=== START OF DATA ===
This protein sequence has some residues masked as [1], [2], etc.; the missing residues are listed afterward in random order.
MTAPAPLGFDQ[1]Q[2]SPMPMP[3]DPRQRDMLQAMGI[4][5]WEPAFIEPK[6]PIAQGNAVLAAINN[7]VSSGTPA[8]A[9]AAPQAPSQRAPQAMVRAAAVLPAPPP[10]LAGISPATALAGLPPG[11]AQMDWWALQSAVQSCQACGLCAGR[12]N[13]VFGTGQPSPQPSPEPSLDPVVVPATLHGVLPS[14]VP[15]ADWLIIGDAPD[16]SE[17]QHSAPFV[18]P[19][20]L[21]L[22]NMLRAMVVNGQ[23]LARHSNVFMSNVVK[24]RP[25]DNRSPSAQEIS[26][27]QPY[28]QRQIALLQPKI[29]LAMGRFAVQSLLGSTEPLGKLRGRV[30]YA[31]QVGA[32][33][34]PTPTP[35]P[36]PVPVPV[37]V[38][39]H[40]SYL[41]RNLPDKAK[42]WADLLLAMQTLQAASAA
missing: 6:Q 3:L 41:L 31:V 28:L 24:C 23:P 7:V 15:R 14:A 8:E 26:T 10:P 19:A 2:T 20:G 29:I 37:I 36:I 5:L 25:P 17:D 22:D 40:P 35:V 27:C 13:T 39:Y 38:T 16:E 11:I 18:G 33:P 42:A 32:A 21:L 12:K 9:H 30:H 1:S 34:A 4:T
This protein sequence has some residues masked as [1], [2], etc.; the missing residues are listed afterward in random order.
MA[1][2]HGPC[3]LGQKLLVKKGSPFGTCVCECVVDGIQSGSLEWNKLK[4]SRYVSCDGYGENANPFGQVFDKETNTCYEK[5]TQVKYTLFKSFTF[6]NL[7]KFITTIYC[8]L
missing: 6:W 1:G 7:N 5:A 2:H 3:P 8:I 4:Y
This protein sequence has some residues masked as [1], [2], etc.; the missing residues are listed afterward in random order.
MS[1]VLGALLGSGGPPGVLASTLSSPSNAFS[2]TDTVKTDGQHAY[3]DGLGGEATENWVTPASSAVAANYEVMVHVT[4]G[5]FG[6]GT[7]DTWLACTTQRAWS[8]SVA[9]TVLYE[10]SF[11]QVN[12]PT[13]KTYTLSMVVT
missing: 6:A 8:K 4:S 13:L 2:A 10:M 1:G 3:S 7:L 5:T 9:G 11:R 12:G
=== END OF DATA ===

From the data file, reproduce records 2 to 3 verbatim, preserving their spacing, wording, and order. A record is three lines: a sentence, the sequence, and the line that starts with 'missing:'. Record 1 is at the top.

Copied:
This protein sequence has some residues masked as [1], [2], etc.; the missing residues are listed afterward in random order.
MA[1][2]HGPC[3]LGQKLLVKKGSPFGTCVCECVVDGIQSGSLEWNKLK[4]SRYVSCDGYGENANPFGQVFDKETNTCYEK[5]TQVKYTLFKSFTF[6]NL[7]KFITTIYC[8]L
missing: 6:W 1:G 7:N 5:A 2:H 3:P 8:I 4:Y
This protein sequence has some residues masked as [1], [2], etc.; the missing residues are listed afterward in random order.
MS[1]VLGALLGSGGPPGVLASTLSSPSNAFS[2]TDTVKTDGQHAY[3]DGLGGEATENWVTPASSAVAANYEVMVHVT[4]G[5]FG[6]GT[7]DTWLACTTQRAWS[8]SVA[9]TVLYE[10]SF[11]QVN[12]PT[13]KTYTLSMVVT
missing: 6:A 8:K 4:S 13:L 2:A 10:M 1:G 3:S 7:L 5:T 9:G 11:R 12:G